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Old 05-21-2019, 09:16 PM   #161
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Don't care either. No big deal.
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Old 05-22-2019, 05:18 AM   #162
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Originally Posted by FIREchief View Post
How dare we try to give our children the basis of a good retirement when Washington needs the money to bail out somebody who never saved a dime.
How does changing the point in time after which your taxes are no longer deferred give your children the basis of a good retirement?

Obviously it has nothing to do with bailing out somebody who never saved a dime.
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Old 05-22-2019, 05:55 AM   #163
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How does changing the point in time after which your taxes are no longer deferred give your children the basis of a good retirement?
Let's say I have $2 Million in a 401k and I kick today under the current tax laws. My child (say age 18 to make this discussion easier) inherits the 401k and can take RMD's over their expected lifetime. The 401k is likely to grow faster than their RMD's (at least for a good number of years). Under the out in five proposal, their RMD would need to be $400K plus a year, so their tax rate is much higher and at 18 not such a good idea.

The point is that I may have been accumulating funds in the 401K because of the stretch provision, and taking that away has a major negative impact in planning for my children's future retirement.
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Old 05-22-2019, 10:29 AM   #164
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What really needs to be part of that bill is to make SSA tax thresholds indexed for inflation. It was set at $33k (individual) in 1984 and has not changed since.



$33k in 1984 is not the same as $33k in 2019.



If it was indexed, your income threshold that triggers SSA taxes would go up every year. Just like COLA, inflation, and standard deductions. Thus, your SSA benefits would not be so likely to get hit with taxes.



That's a reasonable change and one our elected officials should be working on.
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Old 05-22-2019, 10:56 AM   #165
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What really needs to be part of that bill is to make SSA tax thresholds indexed for inflation. It was set at $33k (individual) in 1984 and has not changed since.

$33k in 1984 is not the same as $33k in 2019.

My understanding is the current threshold limits were set in the 90's under Clinton, for single 50% at $25K and 85% at $34K. Wouldn't hold my breath waiting the threshold limits to increase, with the hole SS is in or approaching there's probably a better chance they will decrease.
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Old 05-22-2019, 12:59 PM   #166
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The point is that I may have been accumulating funds in the 401K because of the stretch provision, and taking that away has a major negative impact in planning for my children's future retirement.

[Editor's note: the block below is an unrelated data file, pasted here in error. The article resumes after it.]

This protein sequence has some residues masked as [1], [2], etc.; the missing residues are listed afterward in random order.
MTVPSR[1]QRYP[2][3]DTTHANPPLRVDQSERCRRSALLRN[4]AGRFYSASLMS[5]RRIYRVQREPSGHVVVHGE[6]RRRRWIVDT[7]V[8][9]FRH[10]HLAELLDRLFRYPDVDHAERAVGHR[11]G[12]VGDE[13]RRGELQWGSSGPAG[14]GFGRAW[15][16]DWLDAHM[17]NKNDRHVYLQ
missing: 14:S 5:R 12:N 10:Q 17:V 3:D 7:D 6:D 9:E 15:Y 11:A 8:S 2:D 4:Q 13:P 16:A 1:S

That's your point?

Yup. Changing the rules means we have to change our plans sometimes.

So if the rules actually change, you'll have to find a different way to give your children the basis of a good retirement. Or your children will have to give themselves the basis of a good retirement themselves.

I'm still not seeing how this has anything to do with bailing out somebody who never saved a dime.
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Old 05-22-2019, 01:08 PM   #167
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What really needs to be part of that bill is to make SSA tax thresholds indexed for inflation. It was set at $33k (individual) in 1984 and has not changed since.
That's a very reasonable idea. IMHO, many more things should be indexed to inflation.

Of course that would result in less net taxes than today, so more would have to come from someplace else to offset the loss.
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Old 05-22-2019, 01:25 PM   #168
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Why have any limit or deadline? They would be better off when the owner Karks it, as tax will need to be paid on the whole amount when inherited by anyone other than a spouse. At least that is what happened to us with my mother in law.
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Old 05-22-2019, 03:15 PM   #169
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Why have any limit or deadline? They would be better off when the owner Karks it, as tax will need to be paid on the whole amount when inherited by anyone other than a spouse.
Well, for one thing, it's because that was one of the carrots Washington used decades ago to convince a lot of us to save aggressively for our own retirements. The message was, "don't worry about over saving as we'll let you pass on residual benefits to your heirs." That carrot is now starting to discolor.

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At least that is what happened to us with my mother in law.
Are you referring to qualified retirement plan assets?
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Old 05-22-2019, 03:22 PM   #170
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I'm still not seeing how this has anything to do with bailing out somebody who never saved a dime.
That was hyperbole. The point was that they are changing the rules and paying for it by removing a financial benefit from aggressive savers that has always been part of the "game." It would be different if it only applied to future contributions to tax-deferred investments. Tax deferral has been the incentive and now, after several decades, they're planning to take back a significant chunk of that.

The revenue generated will be redistributed to others who haven't saved enough and need to work longer, save more going forward, etc.
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Old 05-22-2019, 03:27 PM   #171
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Are you referring to qualified retirement plan assets?
Yes, the tax was deducted prior to distribution to the heirs (sons and daughters).
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Old 05-22-2019, 04:21 PM   #172
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Yes, the tax was deducted prior to distribution to the heirs (sons and daughters).
Thanks. Sounds like that was a choice and not a requirement of the tax laws.
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Old 05-22-2019, 05:39 PM   #173
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Maybe, it was DW's family that managed it.
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Old 05-22-2019, 07:08 PM   #174
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That was hyperbole.
Oh, hyperbole!